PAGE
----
Sunday, February 22, 2015

ADRA Malawi, SDA Church responds to flood situation

             By Elias Banda
ADRA Malawi and the Seventh –Day Adventist Church have provided relief items to 2,599 flood victims in some of the affected districts of Machinga, Phalombe and Mulanje. 
SDA Church members during relief distribution

The response came after heavy rains and severe flooding mid-January,  left about 200 people dead and more than 135000 displaced in 15 of the 28 districts of Malawi.
The victims, whose houses had collapsed, received safety kits which composed of buckets, plates, pots, cups, mosquito nets, plastic sheets, water treatment chemicals, basins, spoons and blankets.
Before the distribution exercise commenced, the ADRA Malawi Emergency Team verified names of the victims and visited their homes and most of them were found in churches and schools, where they sought shelter after their houses had collapsed.  The distribution operation was jointly done by ADRA Malawi staff and Adventist men, women and youths from local churches.
In Machinga, ADRA Malawi distributed relief items to 450 households in traditional authorities of; Kawinga, Mlomba and Liwonde, with support from Denmark. According to the Disaster Impact Report released earlier by the District Assistant Disaster Risk Management Officer, 29, 651 houses had collapsed in Machinga due to heavy rains and vicious winds. The report further indicated that the victims were desperately in need of food, shelter, plastic sheets and beddings.
ADRA Malawi staff and church members sorting out relief items before distribution
The Disaster Impact Assessment Report for Phalombe indicated that 34, 589 had collapsed, forcing the victims to seek shelter in school and church buildings. ADRA Malawi, with support from ADRA Afro, the Adventist Church, and ADRA International responded to the situation by providing relief items to 340 households in Traditional Authority Jenala in the district.
In Mulanje, the distribution operation was hampered by heavy rains that caused some roads leading to the distributions points to be impassable. A truck carrying relief items got stuck in the mud on
A woman feeling relieved after receiving her share
February 18 for several hours before it was pulled out near Saalam Village, where 123 flood victims were expected to receive relief items. The situation also caused delays in the delivery of relief items to Naluso and Mimosa in the district. In Mulanje, ADRA Malawi has distributed relief items to 1, 809 households with support from Sweden. According to the Preliminary Disaster Report released by the District Commissioner, flooding and heavy winds left 18 people dead and 250 seriously injured. The report further indicated that 12 500 houses had collapsed.
One of the victims, Mili Bilali 78 of Saalam Village sustained a fractured leg after his house fell on him at night and was pulled from the ruble after he shouted for help. Bilali was overwhelmed with joy after receiving relief items and thanked ADRA Malawi and the donors for the timely assistance.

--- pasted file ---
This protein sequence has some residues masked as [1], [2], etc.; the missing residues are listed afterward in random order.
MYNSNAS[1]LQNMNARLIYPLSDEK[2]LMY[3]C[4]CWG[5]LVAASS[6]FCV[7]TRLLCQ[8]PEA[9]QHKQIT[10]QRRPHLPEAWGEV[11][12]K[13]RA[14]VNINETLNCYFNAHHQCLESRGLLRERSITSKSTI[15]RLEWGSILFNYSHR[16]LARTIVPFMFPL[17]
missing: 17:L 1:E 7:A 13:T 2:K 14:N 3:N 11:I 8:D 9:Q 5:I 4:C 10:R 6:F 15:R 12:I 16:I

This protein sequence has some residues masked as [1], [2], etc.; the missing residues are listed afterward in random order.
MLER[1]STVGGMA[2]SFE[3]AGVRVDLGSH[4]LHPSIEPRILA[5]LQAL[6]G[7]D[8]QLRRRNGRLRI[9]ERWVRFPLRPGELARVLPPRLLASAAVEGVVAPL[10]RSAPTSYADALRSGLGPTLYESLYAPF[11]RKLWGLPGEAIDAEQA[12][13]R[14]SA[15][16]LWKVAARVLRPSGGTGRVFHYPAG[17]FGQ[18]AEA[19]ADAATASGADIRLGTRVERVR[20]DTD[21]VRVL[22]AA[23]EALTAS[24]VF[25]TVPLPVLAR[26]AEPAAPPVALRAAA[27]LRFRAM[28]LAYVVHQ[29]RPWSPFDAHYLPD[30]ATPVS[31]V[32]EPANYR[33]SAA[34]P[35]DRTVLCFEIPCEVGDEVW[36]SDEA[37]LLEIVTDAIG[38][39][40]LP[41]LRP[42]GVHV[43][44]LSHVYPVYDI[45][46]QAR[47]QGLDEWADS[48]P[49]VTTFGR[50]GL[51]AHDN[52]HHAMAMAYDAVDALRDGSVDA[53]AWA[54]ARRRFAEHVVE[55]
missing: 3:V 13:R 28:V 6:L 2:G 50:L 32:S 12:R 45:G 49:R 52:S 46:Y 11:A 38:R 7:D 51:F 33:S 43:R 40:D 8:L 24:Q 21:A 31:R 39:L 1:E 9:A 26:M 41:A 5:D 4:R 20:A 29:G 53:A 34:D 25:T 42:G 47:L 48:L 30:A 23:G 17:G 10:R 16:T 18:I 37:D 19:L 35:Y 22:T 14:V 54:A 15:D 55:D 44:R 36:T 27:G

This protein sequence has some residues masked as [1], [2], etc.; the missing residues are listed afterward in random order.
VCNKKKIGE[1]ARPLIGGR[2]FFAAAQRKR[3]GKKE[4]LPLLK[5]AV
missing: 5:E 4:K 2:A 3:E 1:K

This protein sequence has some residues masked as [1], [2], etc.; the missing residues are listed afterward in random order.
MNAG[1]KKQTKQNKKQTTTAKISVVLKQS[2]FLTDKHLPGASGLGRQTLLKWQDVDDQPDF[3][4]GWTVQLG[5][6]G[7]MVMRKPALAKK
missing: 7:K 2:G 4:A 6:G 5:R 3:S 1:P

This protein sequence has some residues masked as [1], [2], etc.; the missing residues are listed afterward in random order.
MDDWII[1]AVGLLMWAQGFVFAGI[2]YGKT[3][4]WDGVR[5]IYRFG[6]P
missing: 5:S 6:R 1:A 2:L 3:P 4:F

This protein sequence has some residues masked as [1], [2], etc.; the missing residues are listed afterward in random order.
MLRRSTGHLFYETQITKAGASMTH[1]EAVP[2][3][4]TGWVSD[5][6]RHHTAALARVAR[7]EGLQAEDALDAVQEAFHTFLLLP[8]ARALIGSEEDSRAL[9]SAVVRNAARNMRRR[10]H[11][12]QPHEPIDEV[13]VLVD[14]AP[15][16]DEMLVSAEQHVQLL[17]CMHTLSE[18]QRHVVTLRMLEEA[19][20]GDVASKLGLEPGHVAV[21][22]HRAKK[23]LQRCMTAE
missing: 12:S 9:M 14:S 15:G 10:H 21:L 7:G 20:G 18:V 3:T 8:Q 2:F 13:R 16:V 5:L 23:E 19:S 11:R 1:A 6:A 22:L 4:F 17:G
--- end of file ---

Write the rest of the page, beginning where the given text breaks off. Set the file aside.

Another victim, Elida Selemani 80 of John Village whose house collapsed while she was sleeping, expressed her joy by dancing before the chanting crowd when she got her share of relief items. “I’m doing this to show you that you have made my day, and I ask God to bless the hands that have made this donation” she said in Chichewa.

Friday, February 13, 2015

Mangochi TOTs construct house for an epilepsy victim

By Stanley Mpasa

It was like a dream for Mary Chauya to see a group of men and women coming to her house with hoes, shovels and other building materials. At first she was afraid because she did not know the mission of the group. But these men and women were not strangers; they were the Trainer of Trainers (TOTs) who came to construct a house for her. When Mary learn t about the mission, she said it was the most exciting moment of her life.

 Mary Chauya, 63 hails from Mwalembe Village in Traditional Authority in Magnochi District. She has a history of epilepsy which stroke her when she was a teen. Her situation was aggravated when she burned her arms after unconsciously falling into the fire. One of her arms was amputated later after it failed to respond to treatment. A few years after her amputation, she fell into the fire again while cooking and burned the remaining arm. It was later amputated.
Mary, left  and her mother in front of their old house

Mary found it difficult to cope with life because she lost all the abilities that hands could do. To make matters worse, her husband deserted her. She is now the household head, looking after three children of her late sister and her aged mother. Mary’s story attracted the attention of the Maranatha TOTs in Mangochi who visited her frequently and gave her psychosocial support. The TOTs further arranged for Marys’ appearance on the popular ‘Reach out and Touch’ television program on the Malawi Broadcasting Corporation. Reach out and touch program features people with most heart-rending physical conditions with the aim of appealing for support from well-wishers.  The plan worked and Mary was featured on the program. Meanwhile, the TOTs assessed the immediate needs for Mary and discovered her house was on the verge of collapsing and they took it as the most instant need. 
Marys new house

The TOTs began mobilizing resources for the construction of the house from well-wishers while narrating Mary’s story. The group managed to raise K163, 000 (about $362) enough for early stages of construction work.  The house is now almost complete and the TOTs continue lobbying for more funds to make it complete for habitation.

The ADRA Malawi TOT Project is being supported by ADRA Sweden to bring about individual and society change among the those infected and affected by HIV and AIDS